Share these tips with clients so they aren’t greeted by surprise cellphone charges upon returning home. // © 2015 IStock
Traveling abroad can provide once-in-a-lifetime, bucket-list-worthy experiences, so most people are willing to endure long flights and navigate ever-changing airline and TSA policies in order to see new and exciting places. But, there are three words that strike fear in the hearts of even the most experienced world travelers: international cellular charges.
For some travelers, the only way they’re certain that they won’t be hit with international cellular charges is to switch phones to airplane mode and pretend they are iPods and/or cameras. However, for those clients who want to be able to call, text or go online while traveling abroad, here are a few tips that will help them stay connected without discovering some expensive surprises upon returning home.
Do You Plan On Texting?
Texting has become the go-to form of communication for many people, and while some international cell plans include texting, others do not. For example, Verizon’s International Travel Preferred Pricing plan carries a charge of 50 cents per text sent and 5 cents per text received, which — as anyone with a teenager knows — can add up very quickly.
And while AT&T’s Passport plans include unlimited text messages, iMessages or other cellular-based messaging are not included. This may leave clients vulnerable to expensive cellular data overage charges if they forget to set their smartphones to text messaging only.
Just Say No to Cellular Data, Especially Location Services
All international travelers need to know how and when their phone uses cellular data. The fastest way to rack up unwanted international overage charges is to have apps and other features using cellular data unnecessarily, but most people don’t realize that certain apps are constantly running even when they’re not in use.
For example, while all of those location services are handy at home, they will eat through international cellular packages faster than their teenagers can text. Agents should recommend that clients traveling abroad disable (or even remove) any apps or features that are continuously using cellular data.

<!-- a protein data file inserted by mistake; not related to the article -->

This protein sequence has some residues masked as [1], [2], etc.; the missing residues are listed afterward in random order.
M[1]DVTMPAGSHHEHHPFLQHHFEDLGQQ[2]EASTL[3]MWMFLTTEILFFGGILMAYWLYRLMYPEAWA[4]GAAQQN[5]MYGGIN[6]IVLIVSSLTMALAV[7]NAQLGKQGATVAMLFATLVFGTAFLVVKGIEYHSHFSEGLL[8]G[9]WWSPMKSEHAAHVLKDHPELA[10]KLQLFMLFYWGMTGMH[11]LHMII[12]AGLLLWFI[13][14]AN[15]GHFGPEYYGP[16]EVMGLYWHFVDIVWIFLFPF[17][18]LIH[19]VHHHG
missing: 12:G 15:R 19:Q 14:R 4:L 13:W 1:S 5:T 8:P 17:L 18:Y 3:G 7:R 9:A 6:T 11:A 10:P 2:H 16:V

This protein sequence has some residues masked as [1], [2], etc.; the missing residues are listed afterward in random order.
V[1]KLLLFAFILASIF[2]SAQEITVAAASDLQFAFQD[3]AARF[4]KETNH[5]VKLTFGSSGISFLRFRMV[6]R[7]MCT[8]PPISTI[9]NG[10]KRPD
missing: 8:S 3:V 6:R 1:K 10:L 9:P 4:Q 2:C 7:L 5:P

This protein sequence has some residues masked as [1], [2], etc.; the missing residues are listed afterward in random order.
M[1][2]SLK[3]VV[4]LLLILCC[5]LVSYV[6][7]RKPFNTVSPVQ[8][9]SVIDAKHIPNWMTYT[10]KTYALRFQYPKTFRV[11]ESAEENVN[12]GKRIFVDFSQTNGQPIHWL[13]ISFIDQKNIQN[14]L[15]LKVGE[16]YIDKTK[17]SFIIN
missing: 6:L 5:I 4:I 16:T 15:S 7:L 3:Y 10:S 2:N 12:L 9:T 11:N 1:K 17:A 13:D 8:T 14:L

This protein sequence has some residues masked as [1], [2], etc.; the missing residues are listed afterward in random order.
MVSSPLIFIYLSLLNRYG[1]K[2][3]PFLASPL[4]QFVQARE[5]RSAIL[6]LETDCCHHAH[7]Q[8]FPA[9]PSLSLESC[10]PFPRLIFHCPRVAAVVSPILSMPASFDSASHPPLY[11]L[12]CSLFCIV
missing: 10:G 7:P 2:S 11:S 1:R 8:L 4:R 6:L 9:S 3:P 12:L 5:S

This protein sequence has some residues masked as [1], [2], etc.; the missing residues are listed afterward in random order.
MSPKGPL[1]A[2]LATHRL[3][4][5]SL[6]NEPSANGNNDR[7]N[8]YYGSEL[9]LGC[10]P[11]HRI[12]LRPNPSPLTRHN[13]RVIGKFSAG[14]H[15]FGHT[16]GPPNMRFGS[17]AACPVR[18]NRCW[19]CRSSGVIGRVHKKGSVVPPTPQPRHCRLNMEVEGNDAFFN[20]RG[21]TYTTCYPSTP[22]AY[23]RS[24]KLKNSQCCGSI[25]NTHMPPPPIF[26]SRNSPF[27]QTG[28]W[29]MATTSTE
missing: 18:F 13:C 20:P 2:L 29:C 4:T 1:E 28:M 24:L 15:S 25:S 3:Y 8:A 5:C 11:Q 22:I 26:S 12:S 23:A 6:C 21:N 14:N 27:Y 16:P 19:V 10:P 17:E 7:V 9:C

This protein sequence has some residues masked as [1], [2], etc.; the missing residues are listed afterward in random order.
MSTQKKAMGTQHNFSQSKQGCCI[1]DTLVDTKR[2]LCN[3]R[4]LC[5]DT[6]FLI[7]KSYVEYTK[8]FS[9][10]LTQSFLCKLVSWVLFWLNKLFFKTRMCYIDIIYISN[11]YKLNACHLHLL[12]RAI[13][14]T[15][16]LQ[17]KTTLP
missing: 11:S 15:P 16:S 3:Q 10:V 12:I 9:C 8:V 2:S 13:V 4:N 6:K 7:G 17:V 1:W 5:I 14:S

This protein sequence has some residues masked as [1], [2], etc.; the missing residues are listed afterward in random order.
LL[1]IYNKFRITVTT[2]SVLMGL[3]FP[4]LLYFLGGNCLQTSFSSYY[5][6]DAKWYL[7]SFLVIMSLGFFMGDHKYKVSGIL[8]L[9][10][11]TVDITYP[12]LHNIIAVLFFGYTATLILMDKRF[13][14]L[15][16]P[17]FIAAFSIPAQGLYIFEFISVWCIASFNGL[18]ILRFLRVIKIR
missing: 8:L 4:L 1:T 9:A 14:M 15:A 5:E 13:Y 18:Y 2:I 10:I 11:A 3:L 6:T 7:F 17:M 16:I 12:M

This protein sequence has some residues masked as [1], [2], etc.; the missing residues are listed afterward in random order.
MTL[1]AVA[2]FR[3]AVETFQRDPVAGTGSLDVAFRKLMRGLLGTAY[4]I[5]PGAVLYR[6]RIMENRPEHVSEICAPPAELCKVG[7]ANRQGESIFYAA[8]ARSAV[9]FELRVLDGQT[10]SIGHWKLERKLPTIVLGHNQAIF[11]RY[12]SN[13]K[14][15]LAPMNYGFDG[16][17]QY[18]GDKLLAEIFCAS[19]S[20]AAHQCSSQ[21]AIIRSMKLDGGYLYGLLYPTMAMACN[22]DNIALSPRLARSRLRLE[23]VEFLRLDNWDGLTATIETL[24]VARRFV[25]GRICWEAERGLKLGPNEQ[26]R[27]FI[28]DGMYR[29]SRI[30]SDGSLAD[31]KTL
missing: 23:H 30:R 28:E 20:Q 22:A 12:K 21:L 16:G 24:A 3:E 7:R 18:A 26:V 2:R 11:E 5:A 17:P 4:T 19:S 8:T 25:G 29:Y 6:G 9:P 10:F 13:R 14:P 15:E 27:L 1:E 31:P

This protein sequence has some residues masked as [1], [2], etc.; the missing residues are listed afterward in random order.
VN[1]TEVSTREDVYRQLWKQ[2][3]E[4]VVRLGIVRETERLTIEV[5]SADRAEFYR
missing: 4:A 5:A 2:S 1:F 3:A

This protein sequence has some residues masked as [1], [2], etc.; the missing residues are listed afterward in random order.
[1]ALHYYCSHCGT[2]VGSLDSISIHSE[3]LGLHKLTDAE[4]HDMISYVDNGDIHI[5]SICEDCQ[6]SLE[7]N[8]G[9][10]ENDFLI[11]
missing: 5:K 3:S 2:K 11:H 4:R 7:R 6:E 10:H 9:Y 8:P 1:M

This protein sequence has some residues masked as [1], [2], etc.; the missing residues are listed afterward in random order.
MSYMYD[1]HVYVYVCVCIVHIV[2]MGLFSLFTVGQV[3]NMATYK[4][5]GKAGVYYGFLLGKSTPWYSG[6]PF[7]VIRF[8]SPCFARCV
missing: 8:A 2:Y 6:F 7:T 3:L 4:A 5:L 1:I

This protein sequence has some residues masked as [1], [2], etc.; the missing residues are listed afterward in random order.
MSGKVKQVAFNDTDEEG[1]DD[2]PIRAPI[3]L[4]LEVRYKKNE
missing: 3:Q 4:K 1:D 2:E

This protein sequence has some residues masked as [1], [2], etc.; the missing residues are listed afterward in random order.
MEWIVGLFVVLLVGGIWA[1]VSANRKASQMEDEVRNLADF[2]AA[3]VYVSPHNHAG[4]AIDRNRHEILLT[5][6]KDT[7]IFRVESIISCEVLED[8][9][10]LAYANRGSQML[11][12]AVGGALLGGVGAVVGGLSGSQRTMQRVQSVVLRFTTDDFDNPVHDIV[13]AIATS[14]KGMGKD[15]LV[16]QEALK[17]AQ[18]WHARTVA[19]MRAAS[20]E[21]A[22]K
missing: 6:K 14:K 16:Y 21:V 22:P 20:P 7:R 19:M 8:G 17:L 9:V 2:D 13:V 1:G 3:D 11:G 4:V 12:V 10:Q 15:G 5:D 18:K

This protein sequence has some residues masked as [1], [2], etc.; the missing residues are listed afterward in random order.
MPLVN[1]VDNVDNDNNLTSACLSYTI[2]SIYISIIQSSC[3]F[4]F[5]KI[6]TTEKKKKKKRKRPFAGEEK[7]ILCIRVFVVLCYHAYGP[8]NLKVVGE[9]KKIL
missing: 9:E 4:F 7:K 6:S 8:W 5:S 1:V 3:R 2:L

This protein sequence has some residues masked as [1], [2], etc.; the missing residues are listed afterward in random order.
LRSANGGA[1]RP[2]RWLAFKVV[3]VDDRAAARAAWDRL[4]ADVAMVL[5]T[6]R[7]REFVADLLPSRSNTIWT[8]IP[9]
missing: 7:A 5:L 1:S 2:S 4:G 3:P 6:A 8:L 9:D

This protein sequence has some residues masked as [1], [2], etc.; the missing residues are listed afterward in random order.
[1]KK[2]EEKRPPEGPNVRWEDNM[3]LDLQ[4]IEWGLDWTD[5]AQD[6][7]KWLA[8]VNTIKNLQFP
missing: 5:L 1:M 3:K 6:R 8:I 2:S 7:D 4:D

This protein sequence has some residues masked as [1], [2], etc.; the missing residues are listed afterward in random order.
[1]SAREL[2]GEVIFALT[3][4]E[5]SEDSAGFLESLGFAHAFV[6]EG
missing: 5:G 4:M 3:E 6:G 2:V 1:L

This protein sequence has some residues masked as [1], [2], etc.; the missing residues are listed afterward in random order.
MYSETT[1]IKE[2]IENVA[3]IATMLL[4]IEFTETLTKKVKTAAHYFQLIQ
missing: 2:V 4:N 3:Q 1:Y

More Devices = More Charges
Agents should also remind clients that international cellular plans are charged per device, so if people traveling together don’t need to contact each other by phone while abroad, it may only be necessary to add an international plan to one phone in the group. Plus, purchasing the plan with the most international data for one device may turn out to be less expensive than putting the lowest plan on every device. Last but not least, the lower the amount of data purchased, the higher the likelihood of inadvertently incurring overage fees.
Check Cell Service Options Prior to Cruising
International cellular plans generally apply to travel on land only, so agents should advise cruise clients that different rates will most likely apply on ships.
For example, some larger cruise lines (such as Carnival Cruise Lines) offer cell service at sea, but pre-purchased plans do not cover this usage and additional international roaming fees will apply. On other ships, cellular signals are accessed from land-based towers while in port (or close to shore), so they may or may not be covered by a pre-purchased international plan based on the country.
Because international cell service can vary greatly from ship to ship, agents should consult each cruise line for its international cellular service options before advising clients.
Cellular Usage via Wi-Fi Is Always Free
An important piece of information that agents can give clients is that international cellular usage via Wi-Fi access is always free, so advising clients to use Wi-Fi whenever possible can greatly reduce (and possibly even eliminate) international cellular usage charges. However, even if travelers intend to use only Wi-Fi for cell usage, it’s still a good idea to purchase the minimum international plan offered by their carrier — just in case of an emergency.
Unfortunately, carriers may not alert users that they have incurred costly international cellular data charges until after the fact, so agents should always recommend that clients contact their carrier’s international department for the most accurate information. Educating clients about the potential pitfalls of using their cellphones abroad can certainly help them avoid unwanted charges later.